Lipases are widely expressed throughout the genus Staphylococcus. In case of S. aureus, SAL-1 (encoded by gehA) primarily reacts with short-chain glycerides, while SAL-2 (encoded by gehB) hydrolyzes both short- and long-chain triglycerides (
Cadieux, Vijayakumaran et al., 2014
Role of lipase from community-associated methicillin-resistant Staphylococcus aureus strain USA300 in hydrolyzing triglycerides into growth-inhibitory free fatty acids.
). Two equivalent lipases are reported in Staphylococcus epidermidis: SEL-1 (encoded by gehC) and SEL-2 (encoded by gehD), respectively (
Longshaw, Farrell et al., 2000
Identification of a second lipase gene, gehD, in Staphylococcus epidermidis: comparison of sequence with those of other staphylococcal lipases.
). Other Staphylococcal species are known to secrete lipases, and some of their genomes are sequenced. To reveal the evolutionary differences of major lipases among the genus Staphylococcus, we performed database search and analyzed their similarity using NCBI BLAST (www.ncbi.nlm.nih.gov/BLAST) followed by the analysis conducted in MEGA X software (www.megasoftware.net). As expected, our data suggested that lipases are highly preserved among those species, and all the staphylococcal lipases are produced as pre-pro-enzymes with a signal peptide in the pre-region and are secreted as pro-enzymes needing a specific cleavage for mature configuration. Amino acid positions of the catalytic triad (serine-histidine-aspartate motif) are quite similar among the mature lipases (Fig. 2a). Generally, lipases are members of a large group of enzymes possessing the α/β hydrolase fold with the preserved arrangement of the catalytic residue (His-Ser-Asp or Cys) located in a tight loop after the β5 strand (
Ollis, Cheah et al., 1992
The alpha/beta hydrolase fold.
). In addition, the calculation indicated that based on the similarity they are categorized to two groups: one including SAL-1 and the other including SAL-2 (Fig. 2b), indicating that all Staphylococcal species encode two lipases. This high identity of lipases in the genus Staphylococcus implies important roles in metabolism and adaptation to the environment (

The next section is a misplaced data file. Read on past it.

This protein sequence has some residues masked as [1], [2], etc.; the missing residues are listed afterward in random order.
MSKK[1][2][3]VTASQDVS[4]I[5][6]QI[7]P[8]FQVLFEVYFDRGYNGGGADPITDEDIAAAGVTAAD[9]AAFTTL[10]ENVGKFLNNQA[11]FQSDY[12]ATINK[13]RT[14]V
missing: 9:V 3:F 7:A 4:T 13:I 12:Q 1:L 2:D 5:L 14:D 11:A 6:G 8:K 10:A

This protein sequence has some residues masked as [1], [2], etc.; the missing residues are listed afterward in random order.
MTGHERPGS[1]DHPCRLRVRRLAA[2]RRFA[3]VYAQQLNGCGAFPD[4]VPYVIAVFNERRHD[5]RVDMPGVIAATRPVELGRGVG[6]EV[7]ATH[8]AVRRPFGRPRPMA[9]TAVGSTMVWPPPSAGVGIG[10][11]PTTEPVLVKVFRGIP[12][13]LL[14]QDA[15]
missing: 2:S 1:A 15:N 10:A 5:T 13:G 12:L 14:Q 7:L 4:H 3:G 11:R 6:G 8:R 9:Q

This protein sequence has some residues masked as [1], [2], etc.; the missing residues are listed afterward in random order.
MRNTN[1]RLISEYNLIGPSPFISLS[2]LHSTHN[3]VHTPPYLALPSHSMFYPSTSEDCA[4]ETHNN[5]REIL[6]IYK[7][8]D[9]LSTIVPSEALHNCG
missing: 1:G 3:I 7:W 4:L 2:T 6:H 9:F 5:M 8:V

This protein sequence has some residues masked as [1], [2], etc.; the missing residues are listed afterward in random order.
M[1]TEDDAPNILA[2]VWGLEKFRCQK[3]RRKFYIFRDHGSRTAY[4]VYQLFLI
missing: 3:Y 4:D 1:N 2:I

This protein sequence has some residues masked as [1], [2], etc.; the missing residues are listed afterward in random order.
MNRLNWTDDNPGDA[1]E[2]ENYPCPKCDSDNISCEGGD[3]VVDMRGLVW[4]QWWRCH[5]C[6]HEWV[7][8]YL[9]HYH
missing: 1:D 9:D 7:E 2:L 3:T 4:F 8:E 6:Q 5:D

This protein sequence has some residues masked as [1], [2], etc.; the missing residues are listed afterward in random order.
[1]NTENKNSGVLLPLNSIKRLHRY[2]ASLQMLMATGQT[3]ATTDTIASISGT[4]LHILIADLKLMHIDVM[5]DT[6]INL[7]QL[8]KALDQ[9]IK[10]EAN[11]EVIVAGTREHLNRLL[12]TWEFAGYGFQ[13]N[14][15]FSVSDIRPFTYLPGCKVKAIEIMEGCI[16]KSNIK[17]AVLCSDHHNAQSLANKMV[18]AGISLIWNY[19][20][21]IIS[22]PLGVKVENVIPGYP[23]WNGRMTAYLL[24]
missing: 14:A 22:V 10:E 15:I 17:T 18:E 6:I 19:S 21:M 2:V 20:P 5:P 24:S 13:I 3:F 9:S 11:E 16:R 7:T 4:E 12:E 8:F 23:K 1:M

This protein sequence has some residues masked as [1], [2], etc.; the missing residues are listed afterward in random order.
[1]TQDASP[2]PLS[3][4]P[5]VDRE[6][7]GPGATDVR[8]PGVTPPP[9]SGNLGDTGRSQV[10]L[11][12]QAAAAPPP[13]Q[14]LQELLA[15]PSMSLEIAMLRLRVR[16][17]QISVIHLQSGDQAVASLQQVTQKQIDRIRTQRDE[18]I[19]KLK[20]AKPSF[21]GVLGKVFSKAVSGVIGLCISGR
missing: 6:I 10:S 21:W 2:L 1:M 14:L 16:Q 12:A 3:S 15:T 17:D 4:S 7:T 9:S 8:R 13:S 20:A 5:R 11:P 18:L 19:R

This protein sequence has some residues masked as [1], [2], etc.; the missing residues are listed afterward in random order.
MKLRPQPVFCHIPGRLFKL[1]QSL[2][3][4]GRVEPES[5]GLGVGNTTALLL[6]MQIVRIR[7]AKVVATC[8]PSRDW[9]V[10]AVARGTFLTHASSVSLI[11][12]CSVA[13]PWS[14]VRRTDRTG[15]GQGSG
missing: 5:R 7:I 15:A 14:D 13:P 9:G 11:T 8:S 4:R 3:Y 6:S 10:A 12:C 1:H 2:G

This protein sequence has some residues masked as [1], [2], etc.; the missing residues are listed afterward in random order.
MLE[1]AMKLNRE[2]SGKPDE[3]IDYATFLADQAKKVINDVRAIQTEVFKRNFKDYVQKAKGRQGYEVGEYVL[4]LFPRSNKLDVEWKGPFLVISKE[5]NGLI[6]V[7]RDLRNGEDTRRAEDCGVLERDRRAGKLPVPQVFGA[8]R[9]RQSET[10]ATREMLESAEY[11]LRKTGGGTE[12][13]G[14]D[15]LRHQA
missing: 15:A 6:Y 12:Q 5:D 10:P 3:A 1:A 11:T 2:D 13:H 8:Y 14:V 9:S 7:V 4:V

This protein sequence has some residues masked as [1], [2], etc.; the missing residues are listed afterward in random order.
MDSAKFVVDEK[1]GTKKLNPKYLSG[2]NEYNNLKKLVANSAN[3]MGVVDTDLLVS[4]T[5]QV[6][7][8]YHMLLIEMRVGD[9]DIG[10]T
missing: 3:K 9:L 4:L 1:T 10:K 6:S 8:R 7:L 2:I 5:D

Nguyen, Luqman et al., 2018
Staphylococcal (phospho)lipases promote biofilm formation and host cell invasion.
), and suggests our observations in S. aureus may apply to other species of Staphylococcus in the HF.
These observations add important new insight into the previously known contributions of S. aureus proteases to skin damage (
Nakatsuji, Chen et al., 2016
Staphylococcus aureus Exploits Epidermal Barrier Defects in Atopic Dermatitis to Trigger Cytokine Expression.
Williams, Costaet al., 2019
Quorum sensing between bacterial species on the skin protects against epidermal injury in atopic dermatitis.
), and suggest that expression of lipases by Staphylococcus enables bacteria within this genus to establish residence in the HF.
No datasets were generated during the current study.
Conflict of interest
R.L.G. is a co-founder, scientific advisor, consultant and has equity in MatriSys Biosciences and is a consultant, receives income and has equity in Sente Inc.
KN was supported by grants from Uehara Memorial Foundation, Japan. RLG, MRW, and AH are supported by National Institute of Health grant R01AI153185. MRW is supported by the National Institute of General Medical Sciences training grant 5K12GM068524-18. RLG is supported by National Institute of Health grants R01AR074302, R01AR076082, R37AI052453 and U01AI52038